Some of the replacements and new acquisitions have needed, and still need, time to get adjusted to different positions and roles, as well as each other and the Rays’ way of doing things.

That group includes Amed Rosario (a career infielder who got lots of outfield time early), Jose Caballero (who switched from second base to shortstop), Richie Palacios (who also moves between the outfield and infield), and the since-demoted Curtis Mead (a natural third baseman who had issues when playing second base).

“The personnel is different,” Linares said. “We’re missing some pieces. We have some guys playing every day for the first time in the big leagues. We’ve had a couple guys playing maybe out of position at times.”

Added Williams: “You’ll probably see the defense improve just because of more reps.”

Another reason is the play of some returnees.

Centerfielder Jose Siri, who the Rays consider a game-changing defender, had a bad first month with several notable misplays and was pulled from an April game due to a lack of hustle.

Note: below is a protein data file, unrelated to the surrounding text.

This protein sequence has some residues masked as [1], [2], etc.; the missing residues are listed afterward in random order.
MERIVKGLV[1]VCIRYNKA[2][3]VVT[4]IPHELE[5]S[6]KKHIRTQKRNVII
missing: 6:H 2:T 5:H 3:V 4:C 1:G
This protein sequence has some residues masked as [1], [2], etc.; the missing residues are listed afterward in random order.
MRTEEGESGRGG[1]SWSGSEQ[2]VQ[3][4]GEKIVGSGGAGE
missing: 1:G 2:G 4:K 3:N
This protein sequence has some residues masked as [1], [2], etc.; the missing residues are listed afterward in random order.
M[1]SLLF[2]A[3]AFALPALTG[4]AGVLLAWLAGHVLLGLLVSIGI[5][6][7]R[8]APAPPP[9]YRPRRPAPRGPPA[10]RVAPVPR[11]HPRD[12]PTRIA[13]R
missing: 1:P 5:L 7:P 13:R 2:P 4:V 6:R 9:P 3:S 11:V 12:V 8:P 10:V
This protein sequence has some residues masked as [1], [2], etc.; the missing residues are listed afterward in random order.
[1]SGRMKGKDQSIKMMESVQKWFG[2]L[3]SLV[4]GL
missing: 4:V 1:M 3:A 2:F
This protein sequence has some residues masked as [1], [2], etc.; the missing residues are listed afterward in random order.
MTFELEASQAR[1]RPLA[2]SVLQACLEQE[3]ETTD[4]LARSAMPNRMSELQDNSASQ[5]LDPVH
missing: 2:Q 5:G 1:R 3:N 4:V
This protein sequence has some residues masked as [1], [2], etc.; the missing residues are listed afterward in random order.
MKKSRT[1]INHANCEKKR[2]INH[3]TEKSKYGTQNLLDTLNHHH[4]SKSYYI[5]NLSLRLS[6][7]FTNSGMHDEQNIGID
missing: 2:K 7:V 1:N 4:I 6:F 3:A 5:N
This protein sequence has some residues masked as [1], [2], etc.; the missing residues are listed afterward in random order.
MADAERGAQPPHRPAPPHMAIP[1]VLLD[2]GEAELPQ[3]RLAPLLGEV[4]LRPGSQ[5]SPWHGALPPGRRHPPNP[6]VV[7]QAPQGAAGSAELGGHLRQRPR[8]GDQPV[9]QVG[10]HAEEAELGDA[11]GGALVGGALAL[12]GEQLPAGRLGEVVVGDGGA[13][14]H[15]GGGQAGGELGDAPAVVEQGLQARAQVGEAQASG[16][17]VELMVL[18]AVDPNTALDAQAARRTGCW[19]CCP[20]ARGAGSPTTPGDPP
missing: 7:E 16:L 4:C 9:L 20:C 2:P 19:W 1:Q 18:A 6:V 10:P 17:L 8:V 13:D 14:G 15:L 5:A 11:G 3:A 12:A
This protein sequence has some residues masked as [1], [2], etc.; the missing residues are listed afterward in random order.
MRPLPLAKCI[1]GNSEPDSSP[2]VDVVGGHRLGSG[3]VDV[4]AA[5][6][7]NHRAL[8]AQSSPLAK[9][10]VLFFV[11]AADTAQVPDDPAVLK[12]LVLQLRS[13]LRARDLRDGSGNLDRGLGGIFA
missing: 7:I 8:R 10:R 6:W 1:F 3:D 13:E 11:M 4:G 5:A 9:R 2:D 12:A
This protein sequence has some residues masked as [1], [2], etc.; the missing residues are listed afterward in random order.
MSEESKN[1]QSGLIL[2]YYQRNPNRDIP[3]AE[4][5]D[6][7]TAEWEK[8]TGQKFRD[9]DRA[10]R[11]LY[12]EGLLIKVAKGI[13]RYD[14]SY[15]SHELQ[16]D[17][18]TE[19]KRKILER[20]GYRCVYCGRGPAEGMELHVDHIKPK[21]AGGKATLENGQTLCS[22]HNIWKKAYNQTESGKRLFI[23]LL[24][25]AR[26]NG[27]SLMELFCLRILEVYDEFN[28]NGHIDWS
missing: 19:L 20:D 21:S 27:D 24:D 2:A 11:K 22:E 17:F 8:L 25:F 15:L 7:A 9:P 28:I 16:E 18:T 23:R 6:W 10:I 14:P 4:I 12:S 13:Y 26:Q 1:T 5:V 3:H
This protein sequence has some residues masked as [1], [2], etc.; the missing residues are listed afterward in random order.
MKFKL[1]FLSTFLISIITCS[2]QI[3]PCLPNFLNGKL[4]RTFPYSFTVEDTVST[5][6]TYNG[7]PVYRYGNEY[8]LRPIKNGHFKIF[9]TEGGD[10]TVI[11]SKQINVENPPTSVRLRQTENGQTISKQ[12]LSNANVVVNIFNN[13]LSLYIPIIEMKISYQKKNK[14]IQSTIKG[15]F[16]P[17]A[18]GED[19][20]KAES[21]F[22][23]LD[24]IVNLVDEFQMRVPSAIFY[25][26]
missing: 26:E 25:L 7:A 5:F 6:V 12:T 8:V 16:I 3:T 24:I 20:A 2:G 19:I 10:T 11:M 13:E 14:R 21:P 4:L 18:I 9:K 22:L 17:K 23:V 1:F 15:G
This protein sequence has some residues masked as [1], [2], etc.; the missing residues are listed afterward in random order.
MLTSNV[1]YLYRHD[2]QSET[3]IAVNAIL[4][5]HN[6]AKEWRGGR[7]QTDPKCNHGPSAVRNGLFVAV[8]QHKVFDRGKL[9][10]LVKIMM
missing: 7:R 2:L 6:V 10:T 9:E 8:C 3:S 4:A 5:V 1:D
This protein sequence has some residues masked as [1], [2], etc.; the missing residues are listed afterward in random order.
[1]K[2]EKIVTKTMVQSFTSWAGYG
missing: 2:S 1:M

Neither corner infielder, Isaac Paredes or Yandy Diaz, is particularly strong defensively, and Linares said Paredes has been dealing with some nagging injury issues.

“You have some guys that are probably playing a little hampered, like Paredes, playing a lot this year,” Linares said. “And overall, I think we’ve really hit a stretch of bad luck, especially with our outfield defense. You have guys like Siri that are kind of elite defenders, and he’s made some really bad plays out there where he’s dropped some 90% (probable catches) or 95%-ers. I think that hits a lot on their defensive stats.”

A third reason is how the Rays have played.

For example, many of their pitchers are lax holding runners on base, leading to the Rays giving up an American League-most 39 steals. Their 83% rate is fourth-worst, which also reflects on the catchers.

Less tangibly, Linares said that when players are struggling offensively it can carry over to their defense, such as how much attention they pay to the batter-specific positioning data they are provided.

“Especially when you’re not playing good, a lot of these guys do not follow the card a lot,” he said, “and I think that’s part of it.”

Plus, through the first month, capped by a dismal 1-5 road trip that ended May 1 in Milwaukee, there was a noticeable lack of energy on the field and in the dugout.